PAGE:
The Trouble With Jonah

the trouble with jonahGod said to Jonah, "Do you have a right to be angry...?" "I do," he said. "I am angry enough to die." - Jonah 4:9 Jonah had serious mental and emotional problems. He ran from God, defied God, resisted God, miraculously survived a storm at sea and being swallowed by a giant fish —and still couldn’t surrender to a healthy relationship with the Lord or anyone else.

Like the patient, loving Father He is, God finally persuaded Jonah to obey--to go to wicked Ninevah and preach repentance. 

Then, behold!

The people listened, repented, and an entire city was saved! Jonah succeeded in his mission!  If he was around today we would probably hail him as a great preacher, prophet, and reformer.

Was he happy? 

No. 

He was mad. 

He resented God’s grace towards these “wicked people.” He pouted and brooded himself into a depressed and suicidal state.

God could have said, “Mission accomplished,” and moved on.

But the reality was, God had more trouble with Jonah than He did with the whole wicked city of Ninevah.

Jonah accomplished a great feat, but his heart was all wrong. And God knew that, “For the Lord does not see as man sees; for man looks at the outward appearance, but the Lord looks at the heart" (1 Samuel 16:7). And the Lord was as interested in saving this one surly, difficult servant as He was in saving a whole city.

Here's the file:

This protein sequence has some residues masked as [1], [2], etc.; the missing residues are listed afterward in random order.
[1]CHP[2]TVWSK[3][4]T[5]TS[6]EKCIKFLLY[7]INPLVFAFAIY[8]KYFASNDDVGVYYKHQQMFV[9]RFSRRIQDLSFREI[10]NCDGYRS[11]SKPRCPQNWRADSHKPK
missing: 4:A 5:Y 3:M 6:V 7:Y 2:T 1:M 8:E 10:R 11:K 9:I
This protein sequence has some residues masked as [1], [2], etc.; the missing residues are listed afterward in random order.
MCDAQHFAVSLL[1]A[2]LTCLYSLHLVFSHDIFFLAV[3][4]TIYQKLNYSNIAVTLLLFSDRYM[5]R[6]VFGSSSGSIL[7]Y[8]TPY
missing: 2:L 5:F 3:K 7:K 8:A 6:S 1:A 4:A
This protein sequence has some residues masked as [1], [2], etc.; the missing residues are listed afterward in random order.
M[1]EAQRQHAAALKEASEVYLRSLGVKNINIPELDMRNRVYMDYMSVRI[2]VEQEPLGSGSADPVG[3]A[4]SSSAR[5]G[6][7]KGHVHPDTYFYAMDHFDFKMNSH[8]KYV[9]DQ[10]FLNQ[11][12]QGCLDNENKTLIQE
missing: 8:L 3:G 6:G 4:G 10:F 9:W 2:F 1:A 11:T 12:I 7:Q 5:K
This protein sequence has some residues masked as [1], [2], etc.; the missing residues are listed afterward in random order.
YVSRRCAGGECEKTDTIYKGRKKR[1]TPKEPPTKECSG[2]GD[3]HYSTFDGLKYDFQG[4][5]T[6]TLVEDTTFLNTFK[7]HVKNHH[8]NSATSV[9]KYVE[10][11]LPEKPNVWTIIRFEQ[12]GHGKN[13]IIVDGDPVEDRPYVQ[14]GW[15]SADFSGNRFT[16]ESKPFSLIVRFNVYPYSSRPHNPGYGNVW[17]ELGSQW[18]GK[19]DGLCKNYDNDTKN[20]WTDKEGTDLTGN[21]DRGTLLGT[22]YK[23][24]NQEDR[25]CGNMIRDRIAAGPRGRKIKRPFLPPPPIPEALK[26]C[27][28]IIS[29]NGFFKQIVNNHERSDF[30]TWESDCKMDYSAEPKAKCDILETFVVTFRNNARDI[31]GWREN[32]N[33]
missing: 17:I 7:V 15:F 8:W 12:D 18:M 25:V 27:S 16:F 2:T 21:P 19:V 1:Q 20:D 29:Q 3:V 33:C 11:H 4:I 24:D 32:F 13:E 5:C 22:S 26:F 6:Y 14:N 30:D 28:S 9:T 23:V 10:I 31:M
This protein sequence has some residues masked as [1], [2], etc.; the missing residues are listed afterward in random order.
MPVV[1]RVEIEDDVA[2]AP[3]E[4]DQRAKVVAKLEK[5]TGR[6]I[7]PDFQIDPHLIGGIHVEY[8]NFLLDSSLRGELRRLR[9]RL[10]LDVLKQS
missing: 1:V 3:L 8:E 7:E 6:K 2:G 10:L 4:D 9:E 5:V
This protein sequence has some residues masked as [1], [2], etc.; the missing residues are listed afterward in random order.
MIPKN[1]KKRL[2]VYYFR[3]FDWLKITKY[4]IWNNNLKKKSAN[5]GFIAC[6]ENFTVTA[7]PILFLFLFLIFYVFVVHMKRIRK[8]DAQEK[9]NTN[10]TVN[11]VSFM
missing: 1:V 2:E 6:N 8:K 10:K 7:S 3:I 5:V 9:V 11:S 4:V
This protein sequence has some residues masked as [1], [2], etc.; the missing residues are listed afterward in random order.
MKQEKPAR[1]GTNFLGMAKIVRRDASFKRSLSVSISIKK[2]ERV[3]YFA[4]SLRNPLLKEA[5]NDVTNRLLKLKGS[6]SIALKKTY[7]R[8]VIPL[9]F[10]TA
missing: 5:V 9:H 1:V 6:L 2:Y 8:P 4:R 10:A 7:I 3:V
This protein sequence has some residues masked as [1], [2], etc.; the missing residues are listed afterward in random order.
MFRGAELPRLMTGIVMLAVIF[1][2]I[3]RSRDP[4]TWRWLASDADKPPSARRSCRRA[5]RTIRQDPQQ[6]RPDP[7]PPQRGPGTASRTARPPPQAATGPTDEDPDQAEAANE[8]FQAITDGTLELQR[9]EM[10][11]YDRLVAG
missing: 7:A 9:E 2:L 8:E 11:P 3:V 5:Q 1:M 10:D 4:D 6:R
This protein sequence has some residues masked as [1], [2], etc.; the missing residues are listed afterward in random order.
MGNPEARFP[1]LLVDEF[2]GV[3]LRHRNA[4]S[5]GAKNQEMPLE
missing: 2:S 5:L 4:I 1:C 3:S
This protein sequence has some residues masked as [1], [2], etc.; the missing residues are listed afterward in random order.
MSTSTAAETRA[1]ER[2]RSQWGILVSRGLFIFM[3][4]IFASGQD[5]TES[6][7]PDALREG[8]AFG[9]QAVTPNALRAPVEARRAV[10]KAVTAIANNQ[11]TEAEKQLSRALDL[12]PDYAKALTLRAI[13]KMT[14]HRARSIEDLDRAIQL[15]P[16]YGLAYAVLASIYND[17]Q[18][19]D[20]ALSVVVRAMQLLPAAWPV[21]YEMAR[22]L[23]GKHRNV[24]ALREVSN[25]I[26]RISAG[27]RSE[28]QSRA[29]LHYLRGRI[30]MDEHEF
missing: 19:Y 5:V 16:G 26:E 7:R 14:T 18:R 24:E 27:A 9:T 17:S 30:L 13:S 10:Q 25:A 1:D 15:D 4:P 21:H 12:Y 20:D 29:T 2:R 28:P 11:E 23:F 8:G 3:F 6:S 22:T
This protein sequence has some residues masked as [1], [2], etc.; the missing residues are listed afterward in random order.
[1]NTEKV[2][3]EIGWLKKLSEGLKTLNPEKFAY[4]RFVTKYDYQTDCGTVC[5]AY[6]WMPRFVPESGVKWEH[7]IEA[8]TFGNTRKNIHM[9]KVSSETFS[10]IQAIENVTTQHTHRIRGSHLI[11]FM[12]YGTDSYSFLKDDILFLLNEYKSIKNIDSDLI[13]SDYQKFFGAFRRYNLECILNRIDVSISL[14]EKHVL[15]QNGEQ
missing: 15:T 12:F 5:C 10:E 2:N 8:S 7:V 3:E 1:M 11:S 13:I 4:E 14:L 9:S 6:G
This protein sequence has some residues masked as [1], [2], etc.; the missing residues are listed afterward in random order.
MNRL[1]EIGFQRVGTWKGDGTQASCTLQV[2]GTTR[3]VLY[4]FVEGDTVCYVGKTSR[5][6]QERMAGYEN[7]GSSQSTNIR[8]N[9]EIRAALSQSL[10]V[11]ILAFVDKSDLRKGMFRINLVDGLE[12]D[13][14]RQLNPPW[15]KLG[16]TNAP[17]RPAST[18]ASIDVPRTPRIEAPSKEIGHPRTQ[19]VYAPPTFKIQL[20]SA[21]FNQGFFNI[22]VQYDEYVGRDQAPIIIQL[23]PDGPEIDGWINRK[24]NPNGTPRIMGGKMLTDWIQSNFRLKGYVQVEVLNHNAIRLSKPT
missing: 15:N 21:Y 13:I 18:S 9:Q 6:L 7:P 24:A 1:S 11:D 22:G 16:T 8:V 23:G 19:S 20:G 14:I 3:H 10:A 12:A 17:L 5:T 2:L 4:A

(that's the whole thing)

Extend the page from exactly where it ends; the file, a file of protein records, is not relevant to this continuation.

The Lord God actually listened to Jonah, answered his questions, and reminded him of His grace. 

He taught Jonah the meaning of love. Jonah felt angry enough with God to die, but he ended up in what was probably one of the most meaningful and significant counseling sessions ever recorded. He learned that God does indeed care more for what is going on inside of us, than what we accomplish in the eyes of the world.

Most historic experts agree that Jonah himself wrote this book. He portrayed himself honestly as a defiant, resentful, angry man who struggled to obey God, even in the face of great success, depression, and confusion.  But in the end, he learned the depth of God’s forgiveness and compassion, and recorded his story for all posterity.

If you see yourself in Jonah—if you have succeeded in accomplishing good works, but you know your heart is still not right, then be encouraged. God will not let you go. He loved Jonah enough to stay with him and He will do the same for you.

[Photo: Cameron Smith, CreationSwap]